Safety professionals must routinely make effective decisions based on available information. This paper describes the weighted scoring decision making (WSDM) method, and includes a case study at a manufacturing plant to demonstrate how the technique provides an analytical evaluation of several computerized occupational health and safety (OHS) information management systems. First, the weighted selection criteria were identified along with their merit factor levels and scores. Each candidate information management system program was then evaluated based on the selection criteria provided by the safety engineer and occupational health nurse (OHN) of the organization. The authors discuss the development of a spreadsheet application of the WSDM method to assist the safety manager/engineer in evaluating and selecting from numerous candidate management systems.
Safety professionals routinely face responsibilities and challenges to reach a satisfactory level of certainty in a dynamic workplace. One of the main responsibilities, and most difficult challenges for safety professionals, lies in making safe, effective, and sometimes quick decisions based on available information. Effective recommendations and decisions made by safety professionals not only help establish, promote, and maintain a safe environment for all employees, but also contribute to keep their organizations success in a competitive market. Successful safety managers integrate information, their experience, and proven techniques to provide a systematic framework for their decision making. This process must be able to predict potential undesirable outcomes of their decisions. Safety literature provides a variety of decision methods and their applications. Roland and Moriarity (1990) discussed several methods including the Delphi method, committee decision method, metric matrix hierarchical analysis, game theory, payoff matrix reduction, minimax-maxmini decision criteria, regret decision criteria, and multi-attribute decision making. Gentile, Rogers, and Mannan (2003) developed a fuzzy logic-based measurement of inherent safety (index) to help model uncertainty and subjectivities inherent in evaluating data with quantitative and qualitative variables.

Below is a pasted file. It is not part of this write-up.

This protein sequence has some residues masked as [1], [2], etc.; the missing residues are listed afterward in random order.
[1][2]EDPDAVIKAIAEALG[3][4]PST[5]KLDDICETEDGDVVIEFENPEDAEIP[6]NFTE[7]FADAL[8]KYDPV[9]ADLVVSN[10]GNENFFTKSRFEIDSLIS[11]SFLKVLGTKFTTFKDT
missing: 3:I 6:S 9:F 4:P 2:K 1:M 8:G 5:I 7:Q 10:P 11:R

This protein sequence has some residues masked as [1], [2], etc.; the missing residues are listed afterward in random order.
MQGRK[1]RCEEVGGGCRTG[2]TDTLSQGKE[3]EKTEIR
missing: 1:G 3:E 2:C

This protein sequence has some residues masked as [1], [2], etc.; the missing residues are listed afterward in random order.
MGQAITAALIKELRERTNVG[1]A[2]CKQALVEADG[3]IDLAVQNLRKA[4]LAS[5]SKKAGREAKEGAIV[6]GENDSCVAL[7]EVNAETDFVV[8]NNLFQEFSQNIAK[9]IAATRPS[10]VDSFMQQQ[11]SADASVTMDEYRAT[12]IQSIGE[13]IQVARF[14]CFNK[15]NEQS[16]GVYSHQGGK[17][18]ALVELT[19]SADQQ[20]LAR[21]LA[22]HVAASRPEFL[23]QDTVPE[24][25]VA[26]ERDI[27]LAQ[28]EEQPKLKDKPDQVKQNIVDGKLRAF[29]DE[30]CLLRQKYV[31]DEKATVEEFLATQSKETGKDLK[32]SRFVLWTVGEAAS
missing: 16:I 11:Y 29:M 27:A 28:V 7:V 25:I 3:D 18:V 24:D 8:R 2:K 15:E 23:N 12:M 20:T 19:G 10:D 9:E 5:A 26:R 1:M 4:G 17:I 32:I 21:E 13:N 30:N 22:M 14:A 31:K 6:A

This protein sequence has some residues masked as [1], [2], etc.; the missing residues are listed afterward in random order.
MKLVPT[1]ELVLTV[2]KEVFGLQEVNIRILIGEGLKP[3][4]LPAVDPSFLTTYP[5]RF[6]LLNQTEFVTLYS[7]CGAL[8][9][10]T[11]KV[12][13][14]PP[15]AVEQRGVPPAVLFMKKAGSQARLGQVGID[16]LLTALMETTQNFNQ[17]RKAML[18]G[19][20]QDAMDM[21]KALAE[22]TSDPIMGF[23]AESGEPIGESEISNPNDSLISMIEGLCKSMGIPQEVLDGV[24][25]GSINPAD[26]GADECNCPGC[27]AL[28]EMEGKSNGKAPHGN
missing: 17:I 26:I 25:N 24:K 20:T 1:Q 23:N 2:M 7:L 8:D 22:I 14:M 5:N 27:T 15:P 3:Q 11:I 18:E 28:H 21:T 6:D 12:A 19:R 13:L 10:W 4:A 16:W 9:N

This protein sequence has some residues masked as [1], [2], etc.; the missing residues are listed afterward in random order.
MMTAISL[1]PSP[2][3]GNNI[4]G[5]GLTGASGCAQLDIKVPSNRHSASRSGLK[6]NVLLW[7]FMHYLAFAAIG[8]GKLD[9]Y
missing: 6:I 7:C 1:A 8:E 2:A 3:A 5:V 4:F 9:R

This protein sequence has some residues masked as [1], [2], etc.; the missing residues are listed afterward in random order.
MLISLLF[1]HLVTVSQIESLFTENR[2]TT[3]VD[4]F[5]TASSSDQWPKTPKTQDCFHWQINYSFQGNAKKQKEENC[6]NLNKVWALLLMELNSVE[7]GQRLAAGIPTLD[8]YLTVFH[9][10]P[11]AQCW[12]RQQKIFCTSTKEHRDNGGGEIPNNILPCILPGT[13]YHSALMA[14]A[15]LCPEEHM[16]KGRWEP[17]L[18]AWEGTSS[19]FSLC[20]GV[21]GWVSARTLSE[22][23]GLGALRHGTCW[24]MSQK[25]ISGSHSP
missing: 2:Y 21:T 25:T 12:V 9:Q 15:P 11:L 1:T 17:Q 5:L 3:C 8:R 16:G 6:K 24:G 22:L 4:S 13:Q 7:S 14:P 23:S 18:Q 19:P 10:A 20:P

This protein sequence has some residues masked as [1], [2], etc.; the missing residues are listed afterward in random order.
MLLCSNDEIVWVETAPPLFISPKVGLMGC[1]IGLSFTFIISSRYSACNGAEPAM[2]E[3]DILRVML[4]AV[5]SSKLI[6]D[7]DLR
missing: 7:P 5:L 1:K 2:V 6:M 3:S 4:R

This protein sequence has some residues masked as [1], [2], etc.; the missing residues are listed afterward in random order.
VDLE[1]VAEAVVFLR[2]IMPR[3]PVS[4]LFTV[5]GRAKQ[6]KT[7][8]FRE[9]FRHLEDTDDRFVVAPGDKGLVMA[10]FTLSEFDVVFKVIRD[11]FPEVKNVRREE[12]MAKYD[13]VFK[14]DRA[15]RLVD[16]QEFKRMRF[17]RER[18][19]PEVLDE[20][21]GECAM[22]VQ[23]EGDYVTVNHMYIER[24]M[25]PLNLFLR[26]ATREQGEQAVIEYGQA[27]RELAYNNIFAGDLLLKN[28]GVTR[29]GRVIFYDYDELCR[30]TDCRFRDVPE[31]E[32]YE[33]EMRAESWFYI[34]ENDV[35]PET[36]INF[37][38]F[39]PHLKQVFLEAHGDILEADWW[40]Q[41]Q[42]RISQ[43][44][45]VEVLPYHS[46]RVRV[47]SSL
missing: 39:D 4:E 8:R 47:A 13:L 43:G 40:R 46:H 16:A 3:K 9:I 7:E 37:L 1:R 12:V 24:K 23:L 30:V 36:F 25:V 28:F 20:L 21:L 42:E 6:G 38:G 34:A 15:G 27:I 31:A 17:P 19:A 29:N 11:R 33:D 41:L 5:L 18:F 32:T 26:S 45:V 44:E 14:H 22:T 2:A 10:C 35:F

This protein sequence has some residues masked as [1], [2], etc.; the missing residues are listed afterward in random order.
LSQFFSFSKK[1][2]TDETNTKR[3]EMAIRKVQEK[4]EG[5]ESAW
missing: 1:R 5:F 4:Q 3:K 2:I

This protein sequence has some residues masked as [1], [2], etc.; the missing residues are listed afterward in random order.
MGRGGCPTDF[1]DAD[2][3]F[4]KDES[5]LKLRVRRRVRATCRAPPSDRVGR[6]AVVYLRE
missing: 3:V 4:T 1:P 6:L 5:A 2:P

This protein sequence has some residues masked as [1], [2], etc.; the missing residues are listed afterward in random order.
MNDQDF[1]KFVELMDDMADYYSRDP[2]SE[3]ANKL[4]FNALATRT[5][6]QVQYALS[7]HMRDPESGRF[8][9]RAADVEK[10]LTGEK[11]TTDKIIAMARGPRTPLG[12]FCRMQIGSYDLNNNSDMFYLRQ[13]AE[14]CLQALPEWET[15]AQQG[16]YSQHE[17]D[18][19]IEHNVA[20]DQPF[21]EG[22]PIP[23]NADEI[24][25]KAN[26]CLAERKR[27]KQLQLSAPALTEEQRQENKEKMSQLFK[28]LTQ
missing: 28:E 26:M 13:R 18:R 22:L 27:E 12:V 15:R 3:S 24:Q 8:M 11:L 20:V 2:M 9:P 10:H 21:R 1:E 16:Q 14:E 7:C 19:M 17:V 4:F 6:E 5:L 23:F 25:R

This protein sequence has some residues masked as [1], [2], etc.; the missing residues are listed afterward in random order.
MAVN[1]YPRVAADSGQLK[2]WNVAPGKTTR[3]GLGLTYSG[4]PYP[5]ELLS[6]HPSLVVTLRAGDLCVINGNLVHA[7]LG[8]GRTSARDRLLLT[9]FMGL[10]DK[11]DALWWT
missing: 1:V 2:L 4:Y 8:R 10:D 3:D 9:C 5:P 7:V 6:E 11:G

One of the fundamental, effective, and technical tools available for decision making processes is the WSDM method. This method provides a disciplined subjective approach for considering multiple criteria when selecting a rationally favored choice from a field of candidate choices (Clemens, 2002). The approach is applicable to any physical project (simple components, products, machines, processes) or management system (information systems, computer applications, system designs, analytical approaches). The WSDM has been used to evaluate commercial off-the-shelf software selection (Kontio, 1996). In the chemical process industry, the method has been implemented to identify the most desirable chemical process option (Hendershot, 1996). For safety applications, the method can be implemented when evaluating many issues (e.g., safety solutions, PPE, and training modules).